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The People’s Bank of China
The People’s Bank of China

China Pledges Stability for ‘Complex’ Year Ahead

China Pledges Stability for ‘Complex’ Year Ahead

China’s economy is on a steady growth path as 2016 ends, supported by a housing boom and billions in government investment, but the mood of policymakers is more cautious than celebratory as they face “complexity” in the new year.
Controlling risks has been a constant refrain in recent months as the focus of policymakers switches to taming asset bubbles and checking unbalanced growth stemming from efforts to fuel the economy with credit, Reuters reported.
The central bank—while reaffirming a long-standing commitment to prudent policy—said on Friday it would pay more attention to maintaining a “neutral” stance and ensure that it is “neither too tight nor too loose”.
“At present, China’s economic and financial operations are generally stable, but the complexity of the situation cannot be underestimated,” the People’s Bank of China said.
Bank lending is on pace to top 2015’s record 11.71 trillion yuan ($1.7 trillion), helping to stoke a housing boom that saw prices rise a historic 12.6% year-on-year in November, while fixed asset investment by state firms is growing more than 20%.
But growth has become more imbalanced this year as the effectiveness of new credit declines and companies and individuals face mounting debts, economists say.
Policy insiders expect monetary policy to tilt toward slight tightening in 2017 as the government tries to strike a balance between supporting the economy with ample credit and preventing a destabilizing build-up in debt.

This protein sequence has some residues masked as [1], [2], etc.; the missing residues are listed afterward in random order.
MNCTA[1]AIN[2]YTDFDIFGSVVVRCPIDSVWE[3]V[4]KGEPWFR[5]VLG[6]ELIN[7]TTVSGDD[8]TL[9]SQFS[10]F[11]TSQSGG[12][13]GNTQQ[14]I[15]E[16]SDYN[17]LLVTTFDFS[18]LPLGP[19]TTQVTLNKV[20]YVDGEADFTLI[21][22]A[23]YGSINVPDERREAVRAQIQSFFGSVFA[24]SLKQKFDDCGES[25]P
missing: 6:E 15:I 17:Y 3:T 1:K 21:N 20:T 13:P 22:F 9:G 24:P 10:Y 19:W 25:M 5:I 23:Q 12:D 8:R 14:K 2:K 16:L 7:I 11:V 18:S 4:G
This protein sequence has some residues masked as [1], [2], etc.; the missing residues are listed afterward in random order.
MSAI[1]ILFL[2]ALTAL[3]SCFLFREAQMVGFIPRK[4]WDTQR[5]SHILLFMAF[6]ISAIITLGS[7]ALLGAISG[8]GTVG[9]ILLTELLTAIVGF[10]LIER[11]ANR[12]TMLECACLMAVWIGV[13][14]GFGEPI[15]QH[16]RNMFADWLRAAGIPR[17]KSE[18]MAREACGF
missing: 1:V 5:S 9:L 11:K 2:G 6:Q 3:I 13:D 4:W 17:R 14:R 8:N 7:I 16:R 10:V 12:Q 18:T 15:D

Central bank adviser Sheng Songcheng told Reuters in an interview on Thursday that interest rates in China were already on an upward trend as the economy improved.
The PBOC said in Friday’s report it would push reforms of the yuan regime, while keeping the currency basically stable. The central bank used the same wording about the currency in last year’s report.
The yuan ended 2016 with its biggest annual loss since 1994, putting it on track to be the worst-performing major Asian currency this year.
Expectations for a weaker yuan have contributed to significant capital outflows as China’s foreign currency reserves fall to the lowest level in more than five years.
As Chinese firms step up overseas investment, which also contributes to capital outflows, policymakers announced plans this week to further open China’s markets to foreign investment.
Any further opening up to foreign firms should help redress an imbalance in investment flows which is likely to rise to an unprecedented $48.2 billion this year as outbound investment rose more than 55% in the first 11 months of 2016.

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